Come animals, tribals prefer tree houses
By Debajyoti Chakraborty
The Times of India News Service
MOORGUMA FOREST, Purulia: People living on the tree-top is a fantasy. Not true. For nearly 30-odd tribals have been doing just that and that too in the dense Moorguma Forest under the Ayodhya Hills about 46 km from Purulia town.
The forest officials have named them gaachbaris (tree houses).
Divisional forest officer of Purulia Sourav Choudhury told TOINS that nowhere else in India can people be found living in houses built on trees.
The Mechi, Rajbanshis make houses on wooden posts and not on trees, he said.
Why do these Santhals live in such houses? The kings of the Hansla dynasty presented cultivable lands to these tribals before leaving the place.
Majority of these lands are situated just beside the largest water reservoir, the Saharjuri river, where all animals including elephants and leopards come to drink, said K.P. Satpathy, the range officer of Kotsila.
Initially, the tribals used to live in houses built on trees to monitor the movement of wild animals at night and protect their crops. Now they live permanently, he added.
It took exactly 20 minutes by foot to reach the site inside the dense forest.
The jeep in which we were travelling had to be kept outside the forest as there are no broad roads.
Inside, it was a feast for the eyes. Human beings living in houses built on the branches of large trees just like birds.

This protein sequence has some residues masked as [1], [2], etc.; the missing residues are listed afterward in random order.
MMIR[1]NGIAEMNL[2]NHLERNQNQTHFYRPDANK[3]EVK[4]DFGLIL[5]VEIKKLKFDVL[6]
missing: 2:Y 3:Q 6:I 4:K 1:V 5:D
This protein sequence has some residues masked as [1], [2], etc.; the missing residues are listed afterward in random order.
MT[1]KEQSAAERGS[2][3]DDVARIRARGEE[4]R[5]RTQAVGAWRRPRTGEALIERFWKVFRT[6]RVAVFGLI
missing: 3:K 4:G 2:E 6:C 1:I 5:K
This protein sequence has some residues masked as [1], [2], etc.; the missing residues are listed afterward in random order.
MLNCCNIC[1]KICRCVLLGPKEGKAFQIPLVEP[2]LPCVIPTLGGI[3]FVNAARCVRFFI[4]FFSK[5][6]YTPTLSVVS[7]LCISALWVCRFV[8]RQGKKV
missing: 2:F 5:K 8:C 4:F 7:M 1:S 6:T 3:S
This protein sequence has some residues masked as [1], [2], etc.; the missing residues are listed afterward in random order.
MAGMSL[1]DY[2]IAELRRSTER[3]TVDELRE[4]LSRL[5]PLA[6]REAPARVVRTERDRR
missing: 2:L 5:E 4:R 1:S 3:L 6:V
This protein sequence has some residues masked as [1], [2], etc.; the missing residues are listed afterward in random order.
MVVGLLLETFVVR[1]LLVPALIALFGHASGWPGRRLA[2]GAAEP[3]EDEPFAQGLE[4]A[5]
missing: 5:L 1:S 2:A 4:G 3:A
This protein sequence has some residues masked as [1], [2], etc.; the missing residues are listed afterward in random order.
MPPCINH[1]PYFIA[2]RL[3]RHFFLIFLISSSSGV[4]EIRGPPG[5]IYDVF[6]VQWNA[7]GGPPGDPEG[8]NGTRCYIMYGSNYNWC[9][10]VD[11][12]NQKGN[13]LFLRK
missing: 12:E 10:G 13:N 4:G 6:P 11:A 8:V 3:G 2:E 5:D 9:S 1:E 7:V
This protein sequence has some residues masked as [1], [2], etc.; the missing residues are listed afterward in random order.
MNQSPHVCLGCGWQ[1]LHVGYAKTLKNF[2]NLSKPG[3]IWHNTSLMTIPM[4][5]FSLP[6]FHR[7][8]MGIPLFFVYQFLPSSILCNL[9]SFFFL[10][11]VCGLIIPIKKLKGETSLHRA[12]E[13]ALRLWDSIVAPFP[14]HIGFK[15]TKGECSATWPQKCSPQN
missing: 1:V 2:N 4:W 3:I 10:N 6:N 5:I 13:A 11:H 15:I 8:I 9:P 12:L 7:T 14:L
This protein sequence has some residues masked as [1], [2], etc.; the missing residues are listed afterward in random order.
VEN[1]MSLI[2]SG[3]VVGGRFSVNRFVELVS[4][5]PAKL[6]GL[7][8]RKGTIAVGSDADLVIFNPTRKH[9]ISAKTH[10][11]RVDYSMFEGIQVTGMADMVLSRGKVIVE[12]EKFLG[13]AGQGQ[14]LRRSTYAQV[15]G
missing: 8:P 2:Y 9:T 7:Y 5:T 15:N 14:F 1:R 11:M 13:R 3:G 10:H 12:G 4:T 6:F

Made of dry straws, there at least five to six people in each house.
We take enough drinking water with us so that we dont have to come down at night, said the 60-year-old Gundlu Singh Mura.
During the monsoon, the kitchen comes down to the earth. Since elephants and other animals from the Mamudi Hills come down to eat ripe crops, young bamboo shoots, sugarcane and maize, the tribals stay there to protect their property.
When the herd of elephants arrive, they start beating drums to push them back.
The 70-year-old Mongol Mura said that his father was eaten by a leopard many years ago when he fell asleep under a tree.
Since then, they decided to live on tree tops.
Would they opt for a safer area? No, they would not leave their ancestral home, gaachbaris, at any cost, despite elephants having damaged their crops in the last few years.
Choudhury said that the forest department had given asbestos sheets to the tribals to replace some of the thatched tree houses.
Even firecrackers were supplied to disperse the herd, he said. From this year, the department has given them seeds and plants and these Santhals have been included in the Forest Bachao Committee for they dont allow anybody to fell trees.
A three-year-old boy or a 40-year-old woman climbing a tree to reach home at least 18-foot high is a sight to behold.
However, these tribals are quite happy to dwell in the lap of nature despite the odds.